Until the 1990s, roleplaying games were often intimidating, aimed at an audience already familiar with Dungeons & Dragons and The Lord of the Rings. There was a lot of reading involved – games like 1988's Pool of Radiance were accompanied by a manual full of numbered paragraphs of text you'd be directed to read at various points to find out what was happening. There was also a ton of math, with arcane systems determining how many hit points characters received or the maximum level various race and class combos could achieve. RPGs were for the serious students of the video game classroom, the ones who sat at the front and paid attention.
But then, at the very end of 1996, Diablo came along. After popularizing fast-paced real-time strategy with Warcraft two years earlier, Blizzard were ready to repeat the trick with an RPG that ran at a similarly frenzied pace, and did not sit anywhere near the front of the class. Diablo sat at the back and drew skulls on its Trapper Keeper.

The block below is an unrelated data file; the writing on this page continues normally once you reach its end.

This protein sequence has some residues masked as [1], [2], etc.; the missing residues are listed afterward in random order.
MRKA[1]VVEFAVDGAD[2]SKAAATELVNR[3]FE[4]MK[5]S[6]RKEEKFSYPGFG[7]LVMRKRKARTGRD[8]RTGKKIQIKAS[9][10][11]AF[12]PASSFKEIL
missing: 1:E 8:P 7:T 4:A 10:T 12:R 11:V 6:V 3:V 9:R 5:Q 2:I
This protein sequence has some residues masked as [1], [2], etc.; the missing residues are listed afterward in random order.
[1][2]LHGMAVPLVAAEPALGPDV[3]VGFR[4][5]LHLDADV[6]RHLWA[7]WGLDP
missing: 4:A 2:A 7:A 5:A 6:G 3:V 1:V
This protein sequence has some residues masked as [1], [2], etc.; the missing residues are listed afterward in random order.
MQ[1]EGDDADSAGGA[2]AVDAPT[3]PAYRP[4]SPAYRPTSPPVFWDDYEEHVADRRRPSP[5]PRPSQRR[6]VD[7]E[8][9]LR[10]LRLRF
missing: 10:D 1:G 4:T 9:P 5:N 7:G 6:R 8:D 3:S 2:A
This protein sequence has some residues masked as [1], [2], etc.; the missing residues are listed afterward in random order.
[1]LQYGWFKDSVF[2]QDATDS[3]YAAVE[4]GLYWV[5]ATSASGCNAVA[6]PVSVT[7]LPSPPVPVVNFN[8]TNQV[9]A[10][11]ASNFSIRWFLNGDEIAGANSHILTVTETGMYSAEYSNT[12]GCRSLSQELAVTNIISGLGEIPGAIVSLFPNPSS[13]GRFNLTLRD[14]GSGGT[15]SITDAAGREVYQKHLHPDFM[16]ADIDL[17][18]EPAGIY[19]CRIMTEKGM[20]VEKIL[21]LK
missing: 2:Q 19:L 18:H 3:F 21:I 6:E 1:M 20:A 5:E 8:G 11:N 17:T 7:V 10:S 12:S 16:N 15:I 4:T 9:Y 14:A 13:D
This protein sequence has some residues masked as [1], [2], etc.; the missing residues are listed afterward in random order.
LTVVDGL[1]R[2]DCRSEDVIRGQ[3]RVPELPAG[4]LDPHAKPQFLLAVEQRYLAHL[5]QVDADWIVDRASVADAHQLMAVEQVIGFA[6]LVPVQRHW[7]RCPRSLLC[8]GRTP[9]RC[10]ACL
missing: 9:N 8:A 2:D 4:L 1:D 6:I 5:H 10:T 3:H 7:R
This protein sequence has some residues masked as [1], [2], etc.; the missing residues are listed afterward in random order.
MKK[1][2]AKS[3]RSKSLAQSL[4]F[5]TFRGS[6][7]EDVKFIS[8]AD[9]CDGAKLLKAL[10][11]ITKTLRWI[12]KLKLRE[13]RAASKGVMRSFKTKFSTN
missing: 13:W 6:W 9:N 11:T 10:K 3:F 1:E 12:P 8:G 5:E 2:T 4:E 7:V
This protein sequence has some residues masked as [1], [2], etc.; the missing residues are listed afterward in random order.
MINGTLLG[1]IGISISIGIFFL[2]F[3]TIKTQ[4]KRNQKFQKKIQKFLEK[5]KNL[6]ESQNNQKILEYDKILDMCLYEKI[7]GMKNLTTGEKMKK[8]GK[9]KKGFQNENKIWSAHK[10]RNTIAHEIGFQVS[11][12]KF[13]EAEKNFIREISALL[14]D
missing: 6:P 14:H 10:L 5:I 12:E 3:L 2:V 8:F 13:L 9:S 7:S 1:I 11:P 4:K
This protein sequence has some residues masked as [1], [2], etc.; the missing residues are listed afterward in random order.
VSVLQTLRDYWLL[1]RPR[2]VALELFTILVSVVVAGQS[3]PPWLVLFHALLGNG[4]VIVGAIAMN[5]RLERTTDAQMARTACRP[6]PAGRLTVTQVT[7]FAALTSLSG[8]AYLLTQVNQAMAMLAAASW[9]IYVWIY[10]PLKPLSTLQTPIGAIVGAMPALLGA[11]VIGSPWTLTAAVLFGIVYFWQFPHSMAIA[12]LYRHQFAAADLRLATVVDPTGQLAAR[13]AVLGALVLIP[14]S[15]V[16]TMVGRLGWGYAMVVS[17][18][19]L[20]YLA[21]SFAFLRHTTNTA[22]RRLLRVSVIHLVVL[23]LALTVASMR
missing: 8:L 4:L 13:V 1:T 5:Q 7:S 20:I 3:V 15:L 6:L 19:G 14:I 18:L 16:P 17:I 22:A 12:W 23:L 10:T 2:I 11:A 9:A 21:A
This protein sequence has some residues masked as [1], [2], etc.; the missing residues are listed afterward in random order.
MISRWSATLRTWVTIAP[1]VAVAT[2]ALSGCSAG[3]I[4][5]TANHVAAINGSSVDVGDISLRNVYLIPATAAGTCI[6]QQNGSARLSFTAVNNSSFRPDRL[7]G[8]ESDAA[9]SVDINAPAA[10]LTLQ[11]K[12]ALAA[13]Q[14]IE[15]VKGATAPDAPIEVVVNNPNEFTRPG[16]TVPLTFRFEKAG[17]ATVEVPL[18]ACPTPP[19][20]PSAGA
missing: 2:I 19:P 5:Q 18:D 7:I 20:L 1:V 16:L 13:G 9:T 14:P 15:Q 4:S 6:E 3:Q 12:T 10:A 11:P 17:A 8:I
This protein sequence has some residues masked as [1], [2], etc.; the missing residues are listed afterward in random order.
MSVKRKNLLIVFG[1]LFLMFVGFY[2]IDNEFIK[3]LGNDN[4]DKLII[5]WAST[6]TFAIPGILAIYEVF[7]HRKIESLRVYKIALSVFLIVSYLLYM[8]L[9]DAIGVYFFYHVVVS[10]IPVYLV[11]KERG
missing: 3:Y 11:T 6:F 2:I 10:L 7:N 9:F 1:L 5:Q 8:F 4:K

It didn't start out that way. When David Brevik and the other designers at Condor (later Blizzard North) first dreamt it up, Diablo was another turn-based game about controlling a whole party of characters. Only as it evolved did it become faster, easier to pick up and play. Looking at the original pitch document, you can see Diablo was going to have “many races and classes”, but by the time of release they'd been rationalized down to just three regular humans – the warrior, rogue, and sorcerer. Character creation went from a 20-minute prologue before the game even started to a single decision: pick one and let's go.
Every aspect of Diablo was as lean as its character creation. Combat was reduced to clicking on enemies till they died, with the occasional keypress to drink a potion or swap which spell was tied to your right-click. Leveling up was a straightforward choice of where to spend a handful of attribute points, and loot was as plentiful as it was nonsensical. Kill an archer and they might drop an axe, kill an axe-wielder and they drop a sword – entirely random gear and coins showering out like popped pinatas.